Kenya Re: Listing price Ksh9.50 in 2007. Companies were now wise to the ways of retail investors and restricted their participation. This has ensured that the upside seen in the share has stayed as institutional investors are long-term. But will that last if KRe doesn't change its pre-IPO ways and given this Jan/Feb claims? I am still holding a small portion though I may dispose once I get a dividend for 2007.
Safaricom: Listing price Ksh5.00 in 2008. I hope many can see a pattern emerging in all the preceding IPOs. So judge Safcom as you'd any other share. That way, you'll invest on the basis of its fundamentals which will either look strong or weak. If you think it's strong, why buy for speculative purposes only to go for it later when it might have doubled in value? If you think its weak, then you better review your exit strategy once you know the allocations and especially for the QII and foreign investors. As well as the cabinet composition. If either or both has massively oversubscribed and cabinet is kosher, you are in the money . And out of the money if v.v.
On a serious note, how difficult is it to name a cabinet and start thinking about IDPs for a change?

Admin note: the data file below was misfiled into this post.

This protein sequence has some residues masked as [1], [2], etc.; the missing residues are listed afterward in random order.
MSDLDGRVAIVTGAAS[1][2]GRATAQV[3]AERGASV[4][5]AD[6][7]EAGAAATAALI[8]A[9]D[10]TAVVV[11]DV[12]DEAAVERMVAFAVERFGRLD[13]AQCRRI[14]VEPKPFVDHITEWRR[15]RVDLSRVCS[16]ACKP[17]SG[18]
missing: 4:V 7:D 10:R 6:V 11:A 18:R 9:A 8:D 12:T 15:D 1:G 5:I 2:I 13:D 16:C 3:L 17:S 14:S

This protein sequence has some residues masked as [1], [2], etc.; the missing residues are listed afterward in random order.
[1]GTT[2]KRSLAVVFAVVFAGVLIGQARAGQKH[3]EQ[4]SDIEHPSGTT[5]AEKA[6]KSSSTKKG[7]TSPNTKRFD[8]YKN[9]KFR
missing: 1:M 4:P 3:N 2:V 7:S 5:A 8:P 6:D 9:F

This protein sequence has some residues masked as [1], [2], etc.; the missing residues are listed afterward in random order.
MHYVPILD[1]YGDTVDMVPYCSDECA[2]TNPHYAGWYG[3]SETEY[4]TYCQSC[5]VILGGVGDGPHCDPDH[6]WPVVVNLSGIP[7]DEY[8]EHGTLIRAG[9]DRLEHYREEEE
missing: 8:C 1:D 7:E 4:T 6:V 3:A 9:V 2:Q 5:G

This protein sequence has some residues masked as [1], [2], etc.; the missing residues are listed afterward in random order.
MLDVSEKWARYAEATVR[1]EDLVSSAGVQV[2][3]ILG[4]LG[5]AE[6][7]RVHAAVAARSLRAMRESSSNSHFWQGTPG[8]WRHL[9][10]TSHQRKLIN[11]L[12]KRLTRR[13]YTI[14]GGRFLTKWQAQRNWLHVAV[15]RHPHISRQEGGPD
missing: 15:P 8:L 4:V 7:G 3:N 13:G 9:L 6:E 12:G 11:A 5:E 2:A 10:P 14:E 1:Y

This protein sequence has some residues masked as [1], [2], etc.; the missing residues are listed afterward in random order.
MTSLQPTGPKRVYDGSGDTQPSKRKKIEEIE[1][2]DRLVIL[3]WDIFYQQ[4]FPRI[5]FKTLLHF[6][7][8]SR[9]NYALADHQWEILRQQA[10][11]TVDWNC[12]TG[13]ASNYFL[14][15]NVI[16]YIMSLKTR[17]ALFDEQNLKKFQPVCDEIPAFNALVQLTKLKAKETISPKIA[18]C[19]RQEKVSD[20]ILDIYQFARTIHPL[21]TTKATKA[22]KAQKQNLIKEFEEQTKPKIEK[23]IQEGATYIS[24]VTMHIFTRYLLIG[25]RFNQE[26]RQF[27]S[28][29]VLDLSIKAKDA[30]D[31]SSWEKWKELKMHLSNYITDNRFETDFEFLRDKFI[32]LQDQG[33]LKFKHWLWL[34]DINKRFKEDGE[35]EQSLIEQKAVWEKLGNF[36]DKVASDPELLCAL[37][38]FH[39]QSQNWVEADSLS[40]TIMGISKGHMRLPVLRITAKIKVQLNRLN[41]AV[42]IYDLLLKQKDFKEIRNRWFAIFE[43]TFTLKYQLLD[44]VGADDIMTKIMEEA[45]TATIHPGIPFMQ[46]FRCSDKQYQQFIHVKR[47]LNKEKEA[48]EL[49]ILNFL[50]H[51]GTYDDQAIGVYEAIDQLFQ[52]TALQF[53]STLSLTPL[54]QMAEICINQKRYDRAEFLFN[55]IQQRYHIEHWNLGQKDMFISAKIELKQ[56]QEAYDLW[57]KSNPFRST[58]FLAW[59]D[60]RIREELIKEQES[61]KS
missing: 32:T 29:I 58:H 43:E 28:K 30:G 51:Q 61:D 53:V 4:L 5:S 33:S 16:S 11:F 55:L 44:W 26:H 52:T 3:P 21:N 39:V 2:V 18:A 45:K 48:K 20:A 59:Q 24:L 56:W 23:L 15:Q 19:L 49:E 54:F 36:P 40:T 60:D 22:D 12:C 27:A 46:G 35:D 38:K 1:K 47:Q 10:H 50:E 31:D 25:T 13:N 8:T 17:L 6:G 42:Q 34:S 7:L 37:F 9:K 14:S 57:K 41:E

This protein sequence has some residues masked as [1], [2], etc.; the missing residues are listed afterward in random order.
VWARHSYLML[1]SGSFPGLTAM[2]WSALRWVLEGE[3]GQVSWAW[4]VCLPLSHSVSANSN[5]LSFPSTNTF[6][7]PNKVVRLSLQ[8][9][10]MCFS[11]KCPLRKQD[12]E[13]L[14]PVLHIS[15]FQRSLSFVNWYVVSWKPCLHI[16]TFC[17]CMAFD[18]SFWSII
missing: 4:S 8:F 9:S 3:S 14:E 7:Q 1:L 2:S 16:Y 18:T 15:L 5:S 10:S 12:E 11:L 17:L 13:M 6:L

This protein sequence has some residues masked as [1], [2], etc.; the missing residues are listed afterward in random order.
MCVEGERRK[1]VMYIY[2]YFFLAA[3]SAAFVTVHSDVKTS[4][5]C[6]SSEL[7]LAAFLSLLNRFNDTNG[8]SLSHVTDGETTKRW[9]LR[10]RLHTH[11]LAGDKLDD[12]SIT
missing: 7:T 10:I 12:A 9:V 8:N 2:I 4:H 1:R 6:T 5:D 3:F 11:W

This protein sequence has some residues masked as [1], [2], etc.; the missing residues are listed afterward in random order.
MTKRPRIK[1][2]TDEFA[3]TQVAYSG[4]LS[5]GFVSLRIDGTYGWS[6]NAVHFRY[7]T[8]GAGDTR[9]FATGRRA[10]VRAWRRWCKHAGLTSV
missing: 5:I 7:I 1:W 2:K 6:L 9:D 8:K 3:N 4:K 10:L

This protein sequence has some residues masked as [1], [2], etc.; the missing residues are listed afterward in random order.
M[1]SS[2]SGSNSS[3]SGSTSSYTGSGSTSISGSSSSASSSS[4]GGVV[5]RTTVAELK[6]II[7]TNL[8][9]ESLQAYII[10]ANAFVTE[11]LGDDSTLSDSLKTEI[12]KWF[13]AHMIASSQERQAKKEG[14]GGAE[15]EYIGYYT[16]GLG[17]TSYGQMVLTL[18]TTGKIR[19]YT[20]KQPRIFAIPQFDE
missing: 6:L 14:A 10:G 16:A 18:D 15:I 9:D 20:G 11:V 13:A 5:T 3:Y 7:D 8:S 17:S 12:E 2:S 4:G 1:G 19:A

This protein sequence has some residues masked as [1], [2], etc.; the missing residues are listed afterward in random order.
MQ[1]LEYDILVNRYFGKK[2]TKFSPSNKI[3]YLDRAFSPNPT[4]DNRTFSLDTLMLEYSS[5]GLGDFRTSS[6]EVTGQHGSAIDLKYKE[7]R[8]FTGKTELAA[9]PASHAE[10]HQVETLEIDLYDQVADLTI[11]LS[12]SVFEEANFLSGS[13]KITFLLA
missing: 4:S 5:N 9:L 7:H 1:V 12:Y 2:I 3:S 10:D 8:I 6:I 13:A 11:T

Kenya is always held-up as an example for this or the other and one can only hope Mugabe won't continue copying us for longer and will announce that he will retire to enjoy his Grace...
Tuesday, April 01, 2008
- Management: GoK has decided not renew Manitoba management contract. I thought the contract was ill-thought-out, not unlike many other agreements that we tend to sign with expatriates. Manitoba didn't actually deliver on any of the targets that they were set among them reducing transmission loses and increasing customer base (120,000 new customers is not a target-Safaricom and even Equity have all grown customers very fast over a short period of time). However, GoK interference in KPLC affairs was reduced by having Manitoba there instead of some of the abysmal characters we had in the past. Will their exit mark a return to the bad old days? CT thinks so, but I think we are now past the situation where GoK carries non-performing parastatals. I think Manitoba's biggest failure was to not break KPLC into two companies one which would exclusively do rural electrification and another to deal with urban.
- Transmission losses: KPLC loses something like 20% of the electricity it buys from KenGen and others. Imagine a supermarket having to write-off 20% of its stock or a bank losing 20% of customer deposits.
- Liberalisation of distribution- I've done a post on this before. I think KPLC like Telkom Kenya dearly misses competition in distribution so it can raise its game.